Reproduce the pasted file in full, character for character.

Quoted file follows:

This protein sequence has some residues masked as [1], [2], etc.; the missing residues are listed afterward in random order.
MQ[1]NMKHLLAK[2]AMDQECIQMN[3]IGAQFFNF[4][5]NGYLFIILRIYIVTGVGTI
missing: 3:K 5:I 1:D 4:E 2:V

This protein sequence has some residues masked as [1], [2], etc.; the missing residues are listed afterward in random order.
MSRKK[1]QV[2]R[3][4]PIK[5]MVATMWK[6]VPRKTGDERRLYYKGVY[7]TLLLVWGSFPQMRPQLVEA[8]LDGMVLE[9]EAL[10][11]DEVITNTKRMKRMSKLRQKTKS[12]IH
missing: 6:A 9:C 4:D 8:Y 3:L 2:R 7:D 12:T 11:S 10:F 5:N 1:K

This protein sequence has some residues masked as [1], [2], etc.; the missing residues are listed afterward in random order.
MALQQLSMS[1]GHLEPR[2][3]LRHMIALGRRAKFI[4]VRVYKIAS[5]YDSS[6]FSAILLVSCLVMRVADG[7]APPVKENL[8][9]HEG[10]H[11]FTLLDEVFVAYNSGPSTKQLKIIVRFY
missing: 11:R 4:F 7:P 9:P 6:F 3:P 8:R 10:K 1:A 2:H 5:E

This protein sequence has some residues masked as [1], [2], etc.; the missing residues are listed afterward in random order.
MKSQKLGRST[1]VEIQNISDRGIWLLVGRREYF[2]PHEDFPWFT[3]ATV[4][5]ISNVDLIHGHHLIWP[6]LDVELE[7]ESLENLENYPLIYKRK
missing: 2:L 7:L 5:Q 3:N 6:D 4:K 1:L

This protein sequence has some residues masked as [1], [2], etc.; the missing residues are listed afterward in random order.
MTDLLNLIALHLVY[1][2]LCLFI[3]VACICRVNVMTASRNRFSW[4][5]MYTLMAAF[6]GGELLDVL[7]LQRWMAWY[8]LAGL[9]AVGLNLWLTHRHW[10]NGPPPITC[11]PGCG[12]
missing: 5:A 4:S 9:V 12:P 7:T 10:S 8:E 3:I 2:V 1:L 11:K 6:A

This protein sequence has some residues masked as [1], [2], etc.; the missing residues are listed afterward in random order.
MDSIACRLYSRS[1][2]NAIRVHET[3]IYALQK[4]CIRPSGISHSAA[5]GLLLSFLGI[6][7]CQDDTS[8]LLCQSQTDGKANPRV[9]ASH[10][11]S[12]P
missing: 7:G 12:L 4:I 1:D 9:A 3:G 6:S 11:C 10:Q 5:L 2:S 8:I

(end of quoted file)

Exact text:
This protein sequence has some residues masked as [1], [2], etc.; the missing residues are listed afterward in random order.
MQ[1]NMKHLLAK[2]AMDQECIQMN[3]IGAQFFNF[4][5]NGYLFIILRIYIVTGVGTI
missing: 3:K 5:I 1:D 4:E 2:V

This protein sequence has some residues masked as [1], [2], etc.; the missing residues are listed afterward in random order.
MSRKK[1]QV[2]R[3][4]PIK[5]MVATMWK[6]VPRKTGDERRLYYKGVY[7]TLLLVWGSFPQMRPQLVEA[8]LDGMVLE[9]EAL[10][11]DEVITNTKRMKRMSKLRQKTKS[12]IH
missing: 6:A 9:C 4:D 8:Y 3:L 2:R 7:D 12:T 11:S 10:F 5:N 1:K

This protein sequence has some residues masked as [1], [2], etc.; the missing residues are listed afterward in random order.
MALQQLSMS[1]GHLEPR[2][3]LRHMIALGRRAKFI[4]VRVYKIAS[5]YDSS[6]FSAILLVSCLVMRVADG[7]APPVKENL[8][9]HEG[10]H[11]FTLLDEVFVAYNSGPSTKQLKIIVRFY
missing: 11:R 4:F 7:P 9:P 6:F 3:P 8:R 10:K 1:A 2:H 5:E

This protein sequence has some residues masked as [1], [2], etc.; the missing residues are listed afterward in random order.
MKSQKLGRST[1]VEIQNISDRGIWLLVGRREYF[2]PHEDFPWFT[3]ATV[4][5]ISNVDLIHGHHLIWP[6]LDVELE[7]ESLENLENYPLIYKRK
missing: 2:L 7:L 5:Q 3:N 6:D 4:K 1:L

This protein sequence has some residues masked as [1], [2], etc.; the missing residues are listed afterward in random order.
MTDLLNLIALHLVY[1][2]LCLFI[3]VACICRVNVMTASRNRFSW[4][5]MYTLMAAF[6]GGELLDVL[7]LQRWMAWY[8]LAGL[9]AVGLNLWLTHRHW[10]NGPPPITC[11]PGCG[12]
missing: 5:A 4:S 9:V 12:P 7:T 10:S 8:E 3:I 2:V 1:L 11:K 6:A

This protein sequence has some residues masked as [1], [2], etc.; the missing residues are listed afterward in random order.
MDSIACRLYSRS[1][2]NAIRVHET[3]IYALQK[4]CIRPSGISHSAA[5]GLLLSFLGI[6][7]CQDDTS[8]LLCQSQTDGKANPRV[9]ASH[10][11]S[12]P
missing: 7:G 12:L 4:I 1:D 9:A 3:G 6:S 11:C 10:Q 5:L 2:S 8:I